By Joo Kyung-don
SEOUL, April 22 (Yonhap) -- South Korea on Wednesday unveiled a set of guidelines for "everyday life quarantine" amid a slowdown in new coronavirus cases.
The draft of new guidelines centers on preventative hygiene measures that communities and individuals should follow when the country initiates "everyday life quarantine," which would allow people to engage in a certain level of economic and social activities while maintaining distance to slow the spread of the novel coronavirus.
Under the guidelines, a community, whether it is a school, a business site or a hobby group, should designate a manager dedicated to quarantine activities and set up virus prevention measures, according to the Central Disaster and Safety Countermeasures Headquarters.
This manager will be required to actively cooperate with health authorities and will be tasked with monitoring community members' health conditions regularly.
The government said it will release detailed prevention guidelines for each place in order -- from restaurants to museums -- starting Friday.
The guidelines for individuals were introduced last week, including recommending that people stay home for three to four days if they feel sick, keep a full arms-span distance when meeting others, and wash their hands for at least 30 seconds.
Health officials said they decided to unveil the draft guidelines before the country makes its transition to "everyday life quarantine" because such a system requires earning social consensus.
"These prevention guidelines are likely to create more controversial issues than we thought," said Son Young-rae, a spokesman for the Ministry of Health and Welfare. "Certain parts, such as issues regarding time and costs, need to be confirmed after social discussion."
The guidelines will be confirmed following a review from the everyday life quarantine committee comprising medical experts, government officials and civil group representatives.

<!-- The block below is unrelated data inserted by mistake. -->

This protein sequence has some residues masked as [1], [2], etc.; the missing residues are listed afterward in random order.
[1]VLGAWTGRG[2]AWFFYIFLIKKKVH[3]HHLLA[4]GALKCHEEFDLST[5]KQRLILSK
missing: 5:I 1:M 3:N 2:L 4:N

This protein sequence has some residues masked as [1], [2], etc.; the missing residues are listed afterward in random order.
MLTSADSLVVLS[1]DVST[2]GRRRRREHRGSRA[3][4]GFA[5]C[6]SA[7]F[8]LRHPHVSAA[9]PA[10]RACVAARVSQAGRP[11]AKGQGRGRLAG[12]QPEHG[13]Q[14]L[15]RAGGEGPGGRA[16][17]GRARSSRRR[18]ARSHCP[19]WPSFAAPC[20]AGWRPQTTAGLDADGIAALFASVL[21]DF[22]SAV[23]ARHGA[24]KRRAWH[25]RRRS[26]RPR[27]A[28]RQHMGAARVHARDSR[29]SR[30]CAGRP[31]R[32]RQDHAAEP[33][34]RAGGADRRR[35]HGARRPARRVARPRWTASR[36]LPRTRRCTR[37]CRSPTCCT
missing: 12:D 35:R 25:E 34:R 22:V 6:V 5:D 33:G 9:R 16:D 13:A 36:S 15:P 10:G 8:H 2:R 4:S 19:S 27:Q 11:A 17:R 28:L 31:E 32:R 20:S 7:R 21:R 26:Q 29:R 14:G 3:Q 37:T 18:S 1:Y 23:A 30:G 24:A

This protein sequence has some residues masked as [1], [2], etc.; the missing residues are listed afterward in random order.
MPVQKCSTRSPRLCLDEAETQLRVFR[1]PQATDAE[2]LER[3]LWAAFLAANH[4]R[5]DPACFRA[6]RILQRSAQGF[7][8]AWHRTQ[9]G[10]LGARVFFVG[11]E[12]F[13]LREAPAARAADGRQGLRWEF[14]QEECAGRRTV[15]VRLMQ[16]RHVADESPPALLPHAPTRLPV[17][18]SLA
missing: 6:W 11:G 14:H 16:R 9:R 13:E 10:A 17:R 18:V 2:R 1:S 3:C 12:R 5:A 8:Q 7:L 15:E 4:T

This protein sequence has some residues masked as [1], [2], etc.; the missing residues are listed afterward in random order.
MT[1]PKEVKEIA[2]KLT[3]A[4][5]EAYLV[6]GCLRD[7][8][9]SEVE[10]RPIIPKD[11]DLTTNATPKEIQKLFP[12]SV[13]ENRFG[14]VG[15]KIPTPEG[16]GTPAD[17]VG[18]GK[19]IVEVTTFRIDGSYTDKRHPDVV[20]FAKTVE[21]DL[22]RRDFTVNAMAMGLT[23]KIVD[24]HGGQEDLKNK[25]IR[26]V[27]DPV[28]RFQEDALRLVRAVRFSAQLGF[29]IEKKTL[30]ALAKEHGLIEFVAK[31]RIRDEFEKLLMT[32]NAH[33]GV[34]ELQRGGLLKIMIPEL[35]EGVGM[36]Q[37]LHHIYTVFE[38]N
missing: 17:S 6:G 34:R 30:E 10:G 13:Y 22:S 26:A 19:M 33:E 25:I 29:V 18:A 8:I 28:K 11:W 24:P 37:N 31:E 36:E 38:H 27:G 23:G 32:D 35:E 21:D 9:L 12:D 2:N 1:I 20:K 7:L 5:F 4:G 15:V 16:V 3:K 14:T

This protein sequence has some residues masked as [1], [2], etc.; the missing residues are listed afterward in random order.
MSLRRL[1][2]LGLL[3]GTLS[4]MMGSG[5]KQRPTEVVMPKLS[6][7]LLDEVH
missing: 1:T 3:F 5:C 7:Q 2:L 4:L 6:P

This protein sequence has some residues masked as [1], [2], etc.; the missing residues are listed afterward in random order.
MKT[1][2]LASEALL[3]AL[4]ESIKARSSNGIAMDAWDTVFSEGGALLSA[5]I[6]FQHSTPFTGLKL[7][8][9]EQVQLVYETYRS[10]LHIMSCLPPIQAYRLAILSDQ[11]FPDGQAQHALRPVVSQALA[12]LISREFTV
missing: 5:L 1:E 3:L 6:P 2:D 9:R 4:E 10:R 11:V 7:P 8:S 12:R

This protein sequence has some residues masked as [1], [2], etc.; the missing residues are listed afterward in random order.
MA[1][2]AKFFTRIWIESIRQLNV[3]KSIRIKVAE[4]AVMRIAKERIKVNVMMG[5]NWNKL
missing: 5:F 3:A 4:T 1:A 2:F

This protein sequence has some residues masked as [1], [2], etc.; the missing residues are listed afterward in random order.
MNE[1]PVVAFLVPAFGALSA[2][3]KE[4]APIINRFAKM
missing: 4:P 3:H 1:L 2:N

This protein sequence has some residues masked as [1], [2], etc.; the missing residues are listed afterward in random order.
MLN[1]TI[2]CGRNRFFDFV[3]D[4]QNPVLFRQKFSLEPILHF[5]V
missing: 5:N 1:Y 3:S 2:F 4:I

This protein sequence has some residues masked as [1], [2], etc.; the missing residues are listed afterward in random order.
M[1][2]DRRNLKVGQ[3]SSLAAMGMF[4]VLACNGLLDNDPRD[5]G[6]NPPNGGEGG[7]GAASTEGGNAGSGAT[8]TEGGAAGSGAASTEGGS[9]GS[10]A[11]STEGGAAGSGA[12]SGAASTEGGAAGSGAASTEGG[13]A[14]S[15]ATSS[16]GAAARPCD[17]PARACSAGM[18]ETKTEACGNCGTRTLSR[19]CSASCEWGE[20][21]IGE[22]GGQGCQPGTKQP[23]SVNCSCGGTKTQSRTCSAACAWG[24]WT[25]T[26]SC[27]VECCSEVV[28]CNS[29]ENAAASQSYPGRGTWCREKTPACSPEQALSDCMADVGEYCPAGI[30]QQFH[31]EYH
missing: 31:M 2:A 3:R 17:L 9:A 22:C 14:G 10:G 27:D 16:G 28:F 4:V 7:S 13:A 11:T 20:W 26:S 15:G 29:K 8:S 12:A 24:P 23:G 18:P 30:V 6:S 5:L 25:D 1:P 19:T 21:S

Health officials said the guidelines do not have legal power, emphasizing they are "recommendations."
However, for some core instructions, the government is considering imposing penalties on those who do not follow the guidelines and giving incentives to those who follow the rules after revising the country's infectious diseases prevention law, according to the officials.
As the number of new COVID-19 infections here showed clear signs of slowing down, South Korea on Monday started to apply a relaxed social distancing advisory to some facilities, including gyms and cram schools.
The country announced it will maintain the nationwide social distancing drive until May 5 and hinted that it will ease some rules under the condition that such facilities comply with safety measures.
"We should now accept that it will take a long time for us to go back to our daily lives that we had experienced before the virus outbreak," Yoon Tae-ho, a senior health ministry official, said. "The government will prepare for a sustainable everyday life quarantine system step by step."
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